Good Training Partners are Hard to Find. Break Yours and Who Will You Train With?


Protect Your Training Partner

A good training partner can be the difference between a totally enjoyable fruitful lesson and a frustrating possibly painful waste of your training time.

I’m sure a lot of us have had the experience of training with a partner who has something to prove. If you are practicing a block for the first time they punch with full speed and force. When sparring the instructor specifies light contact and again they come steaming in as hard and fast as they can. They can’t make the technique you’re practicing work so they drop you by using a totally different technique without warning you.

If there is an agreed level of contact then everyone should work at that level.  If you’re not good enough to compete on even terms then more practice should be your solution not cheap shots.

Another type of difficult partner is the one who has just started Hapkido and insists on giving everyone their opinion on the practicalities of what we do. They often seem preoccupied with proving the techniques don’t work.

Very often you’ll hear the famous “This wouldn’t work in the street”. Next they’ll start to be awkward while you’re trying to practice the technique.

Not long ago I taught a student a technique that requires your opponent’s arm to be bent. Unfortunately for him he was partnered with someone taking his first lesson but already thought he knew it all.
I watched the student try the move and he was performing it well so I moved on to another member of the class.

After a few minutes I noticed the student was struggling with the technique as the new student was locking his arm straight. The student looked at me as if to say “What am I supposed to do?” I walked over and told the new member that I was going to perform the move on him and to resist as hard as he could. As soon as I started he locked his arm straight so instead of going for the bent arm move I applied a straight arm bar to take him down. To be fair on him once he realised that there was more to it than he initially thought he did settle down and worked well.

If you try to apply a bent arm move and your partner straightens their arm don’t try to use force the bent arm move, apply a straight arm technique instead.

This is one of the fundamental principles of Hapkido. The Hap means to harmonise or blend with. Therefore if someone is pulling you go with it, don’t hold back resisting their force, move in and go with it.  By applying your own force in the same direction your opponent is exerting theirs you add to it and turn it to your advantage.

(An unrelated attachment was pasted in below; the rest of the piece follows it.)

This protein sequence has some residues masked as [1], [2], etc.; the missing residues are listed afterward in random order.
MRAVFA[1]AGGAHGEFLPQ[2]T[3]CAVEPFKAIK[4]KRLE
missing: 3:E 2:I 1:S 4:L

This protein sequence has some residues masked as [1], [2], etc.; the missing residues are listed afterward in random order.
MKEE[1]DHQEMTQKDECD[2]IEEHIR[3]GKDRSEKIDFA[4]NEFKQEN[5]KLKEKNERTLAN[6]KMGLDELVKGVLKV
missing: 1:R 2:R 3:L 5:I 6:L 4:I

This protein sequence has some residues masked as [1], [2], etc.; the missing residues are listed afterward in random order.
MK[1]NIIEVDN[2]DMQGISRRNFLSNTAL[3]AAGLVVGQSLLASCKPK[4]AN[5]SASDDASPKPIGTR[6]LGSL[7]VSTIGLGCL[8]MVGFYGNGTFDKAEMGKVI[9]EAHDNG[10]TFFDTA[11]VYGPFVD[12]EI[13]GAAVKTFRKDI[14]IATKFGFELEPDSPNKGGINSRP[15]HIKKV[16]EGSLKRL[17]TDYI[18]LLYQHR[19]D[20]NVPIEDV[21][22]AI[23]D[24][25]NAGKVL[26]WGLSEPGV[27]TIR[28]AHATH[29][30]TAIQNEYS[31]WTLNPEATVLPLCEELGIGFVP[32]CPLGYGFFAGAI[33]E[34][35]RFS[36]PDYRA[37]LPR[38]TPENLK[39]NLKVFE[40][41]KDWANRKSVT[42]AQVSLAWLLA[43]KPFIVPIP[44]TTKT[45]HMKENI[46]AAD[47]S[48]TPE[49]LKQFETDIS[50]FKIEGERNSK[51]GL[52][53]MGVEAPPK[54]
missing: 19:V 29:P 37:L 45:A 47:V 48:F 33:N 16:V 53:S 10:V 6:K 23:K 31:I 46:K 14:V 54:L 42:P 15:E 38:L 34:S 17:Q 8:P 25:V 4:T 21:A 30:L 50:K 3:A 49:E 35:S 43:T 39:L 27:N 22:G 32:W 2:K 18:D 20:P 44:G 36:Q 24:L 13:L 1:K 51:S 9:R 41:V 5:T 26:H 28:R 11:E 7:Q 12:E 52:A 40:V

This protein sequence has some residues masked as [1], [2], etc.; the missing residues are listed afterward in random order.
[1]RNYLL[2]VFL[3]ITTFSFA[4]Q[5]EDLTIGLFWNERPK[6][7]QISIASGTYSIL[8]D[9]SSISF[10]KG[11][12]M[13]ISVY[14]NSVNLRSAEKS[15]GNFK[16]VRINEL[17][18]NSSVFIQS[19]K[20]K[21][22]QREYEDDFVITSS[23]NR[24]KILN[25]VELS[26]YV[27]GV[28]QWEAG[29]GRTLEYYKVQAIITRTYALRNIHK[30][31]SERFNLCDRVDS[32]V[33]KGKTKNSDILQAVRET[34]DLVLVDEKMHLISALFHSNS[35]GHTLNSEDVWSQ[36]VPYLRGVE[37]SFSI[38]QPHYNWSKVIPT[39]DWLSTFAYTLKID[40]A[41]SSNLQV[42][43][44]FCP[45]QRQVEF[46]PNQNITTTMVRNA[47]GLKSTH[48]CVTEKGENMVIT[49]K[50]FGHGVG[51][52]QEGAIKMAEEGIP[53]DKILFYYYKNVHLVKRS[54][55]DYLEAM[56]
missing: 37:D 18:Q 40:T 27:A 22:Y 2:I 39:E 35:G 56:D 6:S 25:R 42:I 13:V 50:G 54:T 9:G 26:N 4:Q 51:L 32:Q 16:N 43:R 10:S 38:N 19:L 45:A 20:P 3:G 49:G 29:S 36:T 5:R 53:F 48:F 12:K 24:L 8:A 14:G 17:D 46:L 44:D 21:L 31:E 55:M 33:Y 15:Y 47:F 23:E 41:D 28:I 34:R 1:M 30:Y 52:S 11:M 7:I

In the words of Morihei Ueshiba  “If he wants to pull back send him on his way.”

There are two distinct stages in learning a new technique. Number one learn it in isolation. Number two use it in sparring or practice it as part of a combination series.

Although switching from one technique to another that fits the situation better should become automatic after years of training we have to learn the individual techniques to do this first. If you want to learn a bent arm technique you need a partner who is willing to bend their arm. If you are trying to learn a straight arm bar you need a cooperative partner.

If you know in advance what technique is coming, what side it is being applied to and when it is being delivered it doesn’t take a genius to stop it.

I remember a seminar when two “spoilers” were training together. By the end of the first day their wrists were bleeding from being gripped so hard. On the morning of the second day I asked the wife of one of the partners how he was. She replied, “Yesterday he jumped out of bed raring to go but today I could tell he didn’t want to come”.

It’s obvious from the above that no one wants to train with an awkward uncooperative partner however it is possible to be too cooperative. I have seen many children fall before a technique is applied or tap before pressure is applied. When practicing blocks the person throwing the punch will throw it to the side of their partner so if the block fails it will not hit them anyway. This is done out of consideration for their partner. After a while the person gets into the habit of blocking a punch that is going to the side meaning they aren’t covering their centre. The problem comes when they practice the block with a partner who is punching realistically. The punch goes straight through their block. As well as being cooperative we need to be realistic if we are to effectively progress.

When training with a partner it is best to agree on levels of resistance and speed of application. When practicing a block for the first time you don’t want a partner throwing a full speed punch. When practicing a joint lock for the first time you don’t want someone to apply a vice like grip. Most people don’t need these things pointing out but if you are partnered with someone who is determined to prove something it’s a good idea to quietly explain what is expected of them before things deteriorate.

You can often spot the difficult training partner, in an odd numbered class they’re the one stood on their own after the class has partnered up.

In modern martial arts there are an ever increasing amount of training aids. The most important one though is still your training partner, take care of them, if you break them who will you train with?

Your training partner trusts you enough to allow you to experiment on their body. Respect this and use reasonable force at all times, stop as soon as your partner taps.

Virtually all the problems I have listed above are due to large egos. We are all at different stages in our training and the day you realise that you are here to learn and do not have to prove anything is the day you will start to enjoy your training for what it is.